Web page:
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Discussion Starter #1 (Edited)
Hello everyone, my name is Cory and I have been into trains since I was a little kid. Recently, my grandpa handed down to me a beat up Lionel 2035 with some track and some cars which I guess came as a set. Since I just graduated college I had a great deal of time on my hands and I decided to restore the engine and tender and bring it back to its former glory.

Since I will probable keep this engine forever, I decided to paint it with a slightly different paint scheme to make it stand out even more. So I started out by stripping what was left of the original paint and gave everything a good cleaning. I then proceeded to paint a two tone paint job on the boiler and add some color to the drive wheels. For decals, I used some dry transfers that closely resembled the engines original numbers and tender is the original stamp.

So after about 4 weeks the engine is finally done and I am very happy with the results. However, I was wondering if any of you guys would know where to find another headlight piece as the one in my engine and cracked and missing a good size chunk. Also, the engine runs very well but the gears seem a tad loud; is this normal for an engine of this age?


Any help will be greatly appreciated,

Thanks,
Cory

 

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Cory,

That looks AWESOME! Good for you for restoring this old girl. Really great job ... Ilove the two-tone paint scheme.

I'll defer to some of the old pros here on the Forum, but my #249's from '58 are running 'round the track just fine, but the gears/motor sure kick out some noise (at least when compared to my HO trains). Par for the course with these old Lionel?

TJ
 

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Ohh ... one other thing ...

Old Lionel service manual (via Greenberg's) says that that headlight lens for your 2035 is Part #1666E-20
 

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You did a great job, Cory----she's beautiful. I don't run Lionel, but basics are basics. If you haven't cleaned out the old grease and replaced it with some fresh white lithium grease, you should consider it. Engines can go through a lot of years before finding an owner who will maintain them well. I've found grease in old ones that had aged into a hard mass and had to be scraped off instead of wiped. Beyond that, basic oiling and checking those shafts to see if any of the screws in the wheels are loose, making it rattle. Finally, hold it upside down and lift the drivewheel sets, one by one to see if they come away from the frame very far. There should be a little play, but not a lot. Over the years, heavy usage will round out the holes in the frame and leave a lot of slop for the axles to rattle around in.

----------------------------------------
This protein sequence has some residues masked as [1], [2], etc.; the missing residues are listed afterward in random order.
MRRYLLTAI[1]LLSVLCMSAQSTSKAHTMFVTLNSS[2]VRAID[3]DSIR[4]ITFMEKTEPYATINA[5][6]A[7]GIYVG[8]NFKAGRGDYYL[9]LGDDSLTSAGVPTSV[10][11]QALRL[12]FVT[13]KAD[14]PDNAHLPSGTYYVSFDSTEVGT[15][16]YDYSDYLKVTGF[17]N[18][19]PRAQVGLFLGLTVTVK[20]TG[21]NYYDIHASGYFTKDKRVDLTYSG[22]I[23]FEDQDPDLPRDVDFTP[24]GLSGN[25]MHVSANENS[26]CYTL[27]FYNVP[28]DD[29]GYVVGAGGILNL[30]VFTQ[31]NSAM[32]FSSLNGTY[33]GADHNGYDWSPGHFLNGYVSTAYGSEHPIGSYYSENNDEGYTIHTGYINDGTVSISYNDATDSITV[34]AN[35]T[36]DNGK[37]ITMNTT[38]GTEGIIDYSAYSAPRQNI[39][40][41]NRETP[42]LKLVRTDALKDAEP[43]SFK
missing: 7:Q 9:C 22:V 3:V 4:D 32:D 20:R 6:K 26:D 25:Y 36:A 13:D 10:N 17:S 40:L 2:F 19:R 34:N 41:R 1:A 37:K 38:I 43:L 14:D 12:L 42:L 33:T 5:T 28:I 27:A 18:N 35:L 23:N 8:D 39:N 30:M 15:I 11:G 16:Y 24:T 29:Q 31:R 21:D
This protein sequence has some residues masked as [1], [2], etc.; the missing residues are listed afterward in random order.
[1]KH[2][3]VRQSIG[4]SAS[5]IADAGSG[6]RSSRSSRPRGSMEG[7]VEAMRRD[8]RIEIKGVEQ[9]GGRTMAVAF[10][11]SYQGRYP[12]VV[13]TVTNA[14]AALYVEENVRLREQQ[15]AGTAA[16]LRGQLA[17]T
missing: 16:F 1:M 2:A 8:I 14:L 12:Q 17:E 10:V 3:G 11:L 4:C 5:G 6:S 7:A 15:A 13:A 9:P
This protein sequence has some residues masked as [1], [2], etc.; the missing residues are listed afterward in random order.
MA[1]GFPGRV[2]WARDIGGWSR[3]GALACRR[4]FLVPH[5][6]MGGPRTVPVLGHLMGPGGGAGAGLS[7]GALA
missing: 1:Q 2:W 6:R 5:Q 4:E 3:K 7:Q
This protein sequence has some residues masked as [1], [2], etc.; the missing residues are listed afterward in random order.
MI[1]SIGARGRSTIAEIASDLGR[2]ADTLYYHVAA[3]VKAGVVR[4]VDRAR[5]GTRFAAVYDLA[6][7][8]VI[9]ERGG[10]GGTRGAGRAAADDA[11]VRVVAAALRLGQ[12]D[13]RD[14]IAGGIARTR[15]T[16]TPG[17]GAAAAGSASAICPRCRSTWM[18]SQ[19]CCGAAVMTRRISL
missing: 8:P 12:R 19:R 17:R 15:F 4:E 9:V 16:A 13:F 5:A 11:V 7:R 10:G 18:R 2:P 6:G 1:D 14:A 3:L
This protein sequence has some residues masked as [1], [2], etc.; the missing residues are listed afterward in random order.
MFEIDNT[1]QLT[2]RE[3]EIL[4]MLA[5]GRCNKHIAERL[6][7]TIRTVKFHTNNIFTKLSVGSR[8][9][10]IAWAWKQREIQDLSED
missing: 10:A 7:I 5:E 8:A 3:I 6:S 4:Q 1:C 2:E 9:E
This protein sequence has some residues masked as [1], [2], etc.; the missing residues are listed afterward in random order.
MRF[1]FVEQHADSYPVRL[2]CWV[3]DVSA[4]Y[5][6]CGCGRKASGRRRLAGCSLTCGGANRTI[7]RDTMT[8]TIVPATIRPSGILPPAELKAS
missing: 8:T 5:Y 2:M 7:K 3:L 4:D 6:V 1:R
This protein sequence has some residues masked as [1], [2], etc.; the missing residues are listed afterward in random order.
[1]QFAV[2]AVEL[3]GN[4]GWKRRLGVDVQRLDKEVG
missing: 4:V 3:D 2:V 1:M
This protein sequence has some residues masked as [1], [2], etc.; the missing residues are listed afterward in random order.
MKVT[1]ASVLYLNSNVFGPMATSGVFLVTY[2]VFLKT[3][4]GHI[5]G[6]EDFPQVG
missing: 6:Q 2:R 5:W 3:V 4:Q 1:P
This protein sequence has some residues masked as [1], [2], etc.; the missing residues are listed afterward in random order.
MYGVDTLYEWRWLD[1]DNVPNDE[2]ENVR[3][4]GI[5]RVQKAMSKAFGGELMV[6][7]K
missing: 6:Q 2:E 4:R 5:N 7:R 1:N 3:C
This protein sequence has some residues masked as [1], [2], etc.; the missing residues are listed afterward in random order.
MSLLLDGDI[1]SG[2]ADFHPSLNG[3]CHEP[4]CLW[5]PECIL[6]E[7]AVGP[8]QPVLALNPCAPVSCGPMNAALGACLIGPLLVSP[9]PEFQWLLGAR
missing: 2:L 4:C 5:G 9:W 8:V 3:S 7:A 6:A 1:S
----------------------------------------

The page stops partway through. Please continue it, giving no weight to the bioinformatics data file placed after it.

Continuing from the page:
It's a beautiful engine and you're a lucky guy to have it!
 

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Discussion Starter #6
You did a great job, Cory----she's beautiful. I don't run Lionel, but basics are basics. If you haven't cleaned out the old grease and replaced it with some fresh white lithium grease, you should consider it. Engines can go through a lot of years before finding an owner who will maintain them well. I've found grease in old ones that had aged into a hard mass and had to be scraped off instead of wiped. Beyond that, basic oiling and checking those shafts to see if any of the screws in the wheels are loose, making it rattle. Finally, hold it upside down and lift the drivewheel sets, one by one to see if they come away from the frame very far. There should be a little play, but not a lot. Over the years, heavy usage will round out the holes in the frame and leave a lot of slop for the axles to rattle around in.

It's a beautiful engine and you're a lucky guy to have it!
Thanks for the comment Reckers, and thanks for the help. I did oil the gears when I had the motor out. However, I did not check for play in the drive wheels.

Thanks again,
Cory
 

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Cory,

Can you pass along the source for your dry-rub white numbers? I saw some sheets of supposed-Lionel-like numbers on ebay recently, and I'm curious if they work OK.

Thanks,
TJ
 

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Discussion Starter #8
Cory,

Can you pass along the source for your dry-rub white numbers? I saw some sheets of supposed-Lionel-like numbers on ebay recently, and I'm curious if they work OK.

Thanks,
TJ
Sure, the company is called Woodland Scenics and the code # for that batch is MG708. This code is for white decals, however, I wish I went to silver to better match the tender. Overall, they were extremely easy to use and look great and I would definitely recommend them.

Cory
 

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Tuner, that's some 1st class paint work:thumbsup:
I hope you enjoy that engine as much as your Grandad did! And by cleaning her up and maintaining her, the. "Legacy" continues:D
 

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Hey Cory,